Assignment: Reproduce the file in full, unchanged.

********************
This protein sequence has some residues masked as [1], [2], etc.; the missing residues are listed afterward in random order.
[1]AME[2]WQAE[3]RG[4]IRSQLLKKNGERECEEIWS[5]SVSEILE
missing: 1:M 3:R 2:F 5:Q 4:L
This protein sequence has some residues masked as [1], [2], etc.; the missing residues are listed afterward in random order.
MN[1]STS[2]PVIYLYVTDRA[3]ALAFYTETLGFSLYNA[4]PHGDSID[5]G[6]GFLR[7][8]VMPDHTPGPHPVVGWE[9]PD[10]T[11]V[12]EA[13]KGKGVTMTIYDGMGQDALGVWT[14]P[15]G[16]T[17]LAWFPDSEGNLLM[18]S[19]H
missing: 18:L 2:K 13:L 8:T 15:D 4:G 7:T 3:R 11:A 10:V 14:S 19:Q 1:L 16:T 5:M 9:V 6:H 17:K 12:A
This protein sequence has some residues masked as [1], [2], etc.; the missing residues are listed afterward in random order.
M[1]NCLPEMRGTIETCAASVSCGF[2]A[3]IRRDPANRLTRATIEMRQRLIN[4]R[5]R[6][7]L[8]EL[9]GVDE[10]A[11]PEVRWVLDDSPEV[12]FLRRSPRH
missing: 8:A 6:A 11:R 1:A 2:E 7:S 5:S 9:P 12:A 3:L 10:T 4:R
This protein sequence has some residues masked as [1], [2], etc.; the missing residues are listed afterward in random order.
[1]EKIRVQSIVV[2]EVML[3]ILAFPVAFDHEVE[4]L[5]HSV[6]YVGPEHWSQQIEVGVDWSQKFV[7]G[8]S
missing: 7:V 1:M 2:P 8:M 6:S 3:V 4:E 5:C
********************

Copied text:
This protein sequence has some residues masked as [1], [2], etc.; the missing residues are listed afterward in random order.
[1]AME[2]WQAE[3]RG[4]IRSQLLKKNGERECEEIWS[5]SVSEILE
missing: 1:M 3:R 2:F 5:Q 4:L
This protein sequence has some residues masked as [1], [2], etc.; the missing residues are listed afterward in random order.
MN[1]STS[2]PVIYLYVTDRA[3]ALAFYTETLGFSLYNA[4]PHGDSID[5]G[6]GFLR[7][8]VMPDHTPGPHPVVGWE[9]PD[10]T[11]V[12]EA[13]KGKGVTMTIYDGMGQDALGVWT[14]P[15]G[16]T[17]LAWFPDSEGNLLM[18]S[19]H
missing: 18:L 2:K 13:L 8:T 15:D 4:G 7:T 3:R 11:A 10:V 14:S 19:Q 1:L 16:T 5:M 9:V 6:H 17:K 12:A
This protein sequence has some residues masked as [1], [2], etc.; the missing residues are listed afterward in random order.
M[1]NCLPEMRGTIETCAASVSCGF[2]A[3]IRRDPANRLTRATIEMRQRLIN[4]R[5]R[6][7]L[8]EL[9]GVDE[10]A[11]PEVRWVLDDSPEV[12]FLRRSPRH
missing: 8:A 6:A 11:R 1:A 2:E 7:S 5:S 9:P 12:A 3:L 10:T 4:R
This protein sequence has some residues masked as [1], [2], etc.; the missing residues are listed afterward in random order.
[1]EKIRVQSIVV[2]EVML[3]ILAFPVAFDHEVE[4]L[5]HSV[6]YVGPEHWSQQIEVGVDWSQKFV[7]G[8]S
missing: 7:V 1:M 2:P 8:M 6:S 3:V 4:E 5:C